What does digital education look like at Eton in a practical sense?

Every boy and Master has an iPad as a teaching and learning tool, and they are used widely in lessons. During the device selection process, we tested the iPad in the hands of teachers and students, and found it to be intuitive, reliable and a powerful means of enhancing the experience, with its array of apps and the in-built classroom management tools. What we’ve noticed is that, for most boys, the device has become a productivity tool or work device. There is anecdotal evidence that students appreciate the divide between their personal mobile phone or laptop, and a dedicated learning/work tool. It means they are spending a good chunk of their day using technology really purposefully, not as a blind consumer, but as a proactive creator or co-creator.

So, the only way is digital?

I think the Covid lockdown has highlighted the importance of technology. We couldn’t have done this even 10 years ago and the pandemic has shone a very bright light on the digital divide in this country. I believe all students should have access to good devices and reliable Wi-Fi, and teachers need access to high-quality support and training so that they know what to do and how to integrate that knowledge into their teaching practice.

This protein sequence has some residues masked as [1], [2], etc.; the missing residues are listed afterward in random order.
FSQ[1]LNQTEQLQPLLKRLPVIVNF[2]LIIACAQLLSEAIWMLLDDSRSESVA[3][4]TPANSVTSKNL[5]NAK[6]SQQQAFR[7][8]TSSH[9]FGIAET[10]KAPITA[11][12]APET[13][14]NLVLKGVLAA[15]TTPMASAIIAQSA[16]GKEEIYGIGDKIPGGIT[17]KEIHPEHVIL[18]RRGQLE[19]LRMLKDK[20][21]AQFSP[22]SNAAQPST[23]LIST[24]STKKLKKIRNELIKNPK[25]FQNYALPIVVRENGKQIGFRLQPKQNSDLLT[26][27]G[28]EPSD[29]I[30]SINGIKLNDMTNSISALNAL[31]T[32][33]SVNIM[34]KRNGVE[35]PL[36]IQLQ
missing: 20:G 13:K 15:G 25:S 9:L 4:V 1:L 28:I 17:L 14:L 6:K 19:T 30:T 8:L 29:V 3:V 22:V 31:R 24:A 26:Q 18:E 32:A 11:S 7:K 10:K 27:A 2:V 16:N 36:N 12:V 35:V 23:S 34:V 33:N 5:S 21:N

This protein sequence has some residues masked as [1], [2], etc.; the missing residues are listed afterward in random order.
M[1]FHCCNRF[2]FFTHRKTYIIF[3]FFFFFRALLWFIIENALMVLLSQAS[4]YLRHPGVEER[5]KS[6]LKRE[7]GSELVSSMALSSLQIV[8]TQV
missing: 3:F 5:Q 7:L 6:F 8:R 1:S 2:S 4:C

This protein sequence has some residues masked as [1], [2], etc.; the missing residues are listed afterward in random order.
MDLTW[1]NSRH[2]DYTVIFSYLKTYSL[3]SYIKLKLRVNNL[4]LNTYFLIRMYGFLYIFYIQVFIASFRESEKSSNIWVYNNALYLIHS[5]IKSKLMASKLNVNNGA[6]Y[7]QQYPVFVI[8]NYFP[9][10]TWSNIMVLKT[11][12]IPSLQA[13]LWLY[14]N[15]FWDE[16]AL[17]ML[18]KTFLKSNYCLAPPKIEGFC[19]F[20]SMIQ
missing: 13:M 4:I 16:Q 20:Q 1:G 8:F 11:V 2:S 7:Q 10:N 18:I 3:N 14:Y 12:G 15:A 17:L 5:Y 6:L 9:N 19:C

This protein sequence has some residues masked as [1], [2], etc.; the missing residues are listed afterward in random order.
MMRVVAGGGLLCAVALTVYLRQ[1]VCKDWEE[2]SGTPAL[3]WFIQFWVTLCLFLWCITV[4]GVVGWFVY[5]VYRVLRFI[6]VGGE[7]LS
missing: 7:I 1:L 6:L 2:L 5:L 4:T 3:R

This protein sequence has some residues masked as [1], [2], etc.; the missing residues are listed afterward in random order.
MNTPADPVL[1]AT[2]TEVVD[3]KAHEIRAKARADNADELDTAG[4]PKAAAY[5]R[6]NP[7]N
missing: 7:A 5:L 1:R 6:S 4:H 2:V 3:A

I helped set up EtonX in 2015. It’s an online platform offering courses based on Eton’s fundamental ethos which aims to help young people progress in their lives and be successful beyond the academic curriculum. Back then, it covered leadership, communication and collaboration skills. Fast forward a few years and it’s grown into a fully-fledged online learning provider offering a whole catalogue of courses. During Covid lockdowns, many state schools signed up for free access to the self-study courses for entire year groups. We also now have courses that help pupils make their university selections, prepare their personal statements and applications, plan for Oxbridge or medical school interviews, and other important elements that make up a pupil’s academic life that require specific preparation.

How do you see your role as an educator?